Terrorism 'radiating' from Iraq - German spy chief



BERLIN (Reuters) - German intelligence fears terrorism is "radiating" from Iraq around the Middle East and expects further attacks across the region, its spy chief said on Monday.

"We fear developments in Iraq are radiating outwards," foreign intelligence chief August Hanning said in brief comments to Reuters.

He said it was possible that an intensification of insurgent attacks on Iraqi security forces and the U.S.-led coalition was encouraging like-minded militants to step up attacks in the wider region as well.

Hanning cited bombings that killed 64 people last month in Egypt's Red Sea resort of Sharm el-Sheikh, and security alerts in recent days forcing cruise liners carrying Israeli tourists to divert from Turkey to Cyprus.

In other developments in the region, Jordan last week arrested 17 suspects over an alleged plot to attack U.S. military personnel on leave from Iraq.

And Australia and Britain warned on Monday of imminent attacks in Saudi Arabia, where the United States has closed its diplomatic missions for two days in response to threats.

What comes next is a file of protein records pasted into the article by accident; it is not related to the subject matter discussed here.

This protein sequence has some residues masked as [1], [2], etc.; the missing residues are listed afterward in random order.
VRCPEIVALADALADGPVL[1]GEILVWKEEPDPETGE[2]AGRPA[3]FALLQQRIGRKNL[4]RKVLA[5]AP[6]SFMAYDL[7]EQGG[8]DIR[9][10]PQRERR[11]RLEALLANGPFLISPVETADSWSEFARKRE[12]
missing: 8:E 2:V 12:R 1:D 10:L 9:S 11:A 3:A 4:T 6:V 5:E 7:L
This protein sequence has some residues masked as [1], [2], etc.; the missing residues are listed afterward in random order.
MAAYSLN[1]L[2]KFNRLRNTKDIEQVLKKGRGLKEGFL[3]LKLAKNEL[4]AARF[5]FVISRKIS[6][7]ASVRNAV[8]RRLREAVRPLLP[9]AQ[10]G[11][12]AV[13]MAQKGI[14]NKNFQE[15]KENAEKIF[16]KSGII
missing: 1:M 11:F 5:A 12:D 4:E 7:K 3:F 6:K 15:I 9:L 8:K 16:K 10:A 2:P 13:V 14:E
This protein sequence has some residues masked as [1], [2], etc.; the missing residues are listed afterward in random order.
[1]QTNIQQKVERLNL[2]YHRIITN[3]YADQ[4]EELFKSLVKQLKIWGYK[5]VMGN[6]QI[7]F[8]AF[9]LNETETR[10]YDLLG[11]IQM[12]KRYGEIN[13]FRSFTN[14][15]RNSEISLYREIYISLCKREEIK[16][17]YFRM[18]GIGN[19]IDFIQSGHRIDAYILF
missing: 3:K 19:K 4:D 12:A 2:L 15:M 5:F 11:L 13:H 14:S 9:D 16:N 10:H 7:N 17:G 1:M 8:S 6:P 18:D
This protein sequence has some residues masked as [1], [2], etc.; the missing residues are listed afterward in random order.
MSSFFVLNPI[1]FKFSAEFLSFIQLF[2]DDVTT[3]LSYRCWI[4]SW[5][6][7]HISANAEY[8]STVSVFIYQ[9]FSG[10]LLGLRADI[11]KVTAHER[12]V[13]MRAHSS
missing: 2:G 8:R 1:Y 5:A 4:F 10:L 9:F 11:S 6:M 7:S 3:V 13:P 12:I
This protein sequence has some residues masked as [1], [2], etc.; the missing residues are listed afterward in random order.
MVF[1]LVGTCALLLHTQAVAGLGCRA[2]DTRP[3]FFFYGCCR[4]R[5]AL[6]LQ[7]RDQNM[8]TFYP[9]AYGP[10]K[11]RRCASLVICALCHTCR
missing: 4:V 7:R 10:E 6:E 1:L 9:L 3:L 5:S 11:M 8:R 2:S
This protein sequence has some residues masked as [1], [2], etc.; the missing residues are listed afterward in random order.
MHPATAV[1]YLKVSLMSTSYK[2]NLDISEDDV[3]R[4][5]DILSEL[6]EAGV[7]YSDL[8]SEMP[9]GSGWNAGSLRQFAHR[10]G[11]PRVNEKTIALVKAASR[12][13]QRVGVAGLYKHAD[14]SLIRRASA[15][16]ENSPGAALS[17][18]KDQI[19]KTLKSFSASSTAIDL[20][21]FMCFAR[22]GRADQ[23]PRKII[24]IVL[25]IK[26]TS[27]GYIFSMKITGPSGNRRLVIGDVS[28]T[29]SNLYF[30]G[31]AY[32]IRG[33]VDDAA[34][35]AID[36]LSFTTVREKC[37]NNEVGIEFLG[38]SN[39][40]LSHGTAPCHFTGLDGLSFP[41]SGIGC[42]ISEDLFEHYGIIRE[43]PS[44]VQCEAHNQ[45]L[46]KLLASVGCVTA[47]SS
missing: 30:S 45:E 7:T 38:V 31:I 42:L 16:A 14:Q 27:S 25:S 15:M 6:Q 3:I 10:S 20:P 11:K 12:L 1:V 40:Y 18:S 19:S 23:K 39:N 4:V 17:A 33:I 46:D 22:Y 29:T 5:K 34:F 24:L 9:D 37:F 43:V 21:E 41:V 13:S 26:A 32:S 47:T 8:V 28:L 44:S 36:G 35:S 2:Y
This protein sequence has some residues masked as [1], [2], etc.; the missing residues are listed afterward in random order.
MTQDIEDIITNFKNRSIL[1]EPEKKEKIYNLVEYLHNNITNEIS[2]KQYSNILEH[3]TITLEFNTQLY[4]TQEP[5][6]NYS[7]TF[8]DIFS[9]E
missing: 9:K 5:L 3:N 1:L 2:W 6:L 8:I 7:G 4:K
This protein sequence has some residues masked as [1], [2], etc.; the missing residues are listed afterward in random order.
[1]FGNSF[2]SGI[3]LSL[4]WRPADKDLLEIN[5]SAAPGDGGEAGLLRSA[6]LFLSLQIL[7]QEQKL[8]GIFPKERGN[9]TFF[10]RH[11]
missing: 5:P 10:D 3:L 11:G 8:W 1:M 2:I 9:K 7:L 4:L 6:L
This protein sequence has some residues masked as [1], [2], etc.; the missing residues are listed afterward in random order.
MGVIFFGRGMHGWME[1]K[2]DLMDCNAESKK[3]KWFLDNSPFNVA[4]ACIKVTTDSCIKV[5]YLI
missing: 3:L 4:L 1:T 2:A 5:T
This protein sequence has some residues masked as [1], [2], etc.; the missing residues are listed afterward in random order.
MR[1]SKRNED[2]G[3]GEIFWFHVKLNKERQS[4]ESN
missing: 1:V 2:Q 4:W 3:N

Asked earlier at a news conference if Germany had its own intelligence on a threat to the kingdom, Hanning said: "We see the situation in Saudi Arabia in connection with developments in Iraq, Egypt, and not least Pakistan and Afghanistan."

He added: "There are no grounds to give the all clear. On the contrary ... we are reckoning with an intensification of the situation in the region as far as terrorism is concerned."

Germany opposed the U.S.-led invasion of Iraq in 2003 and its security chiefs have repeatedly voiced concern since then that the war-torn country was becoming a magnet for terrorism and a recruiting card for al Qaeda.

Interior Minister Otto Schily told the same news conference he did not see a heightened threat of terrorist attacks in Germany itself in the run-up to parliamentary elections on Sept. 18 but that the country would not lower its guard.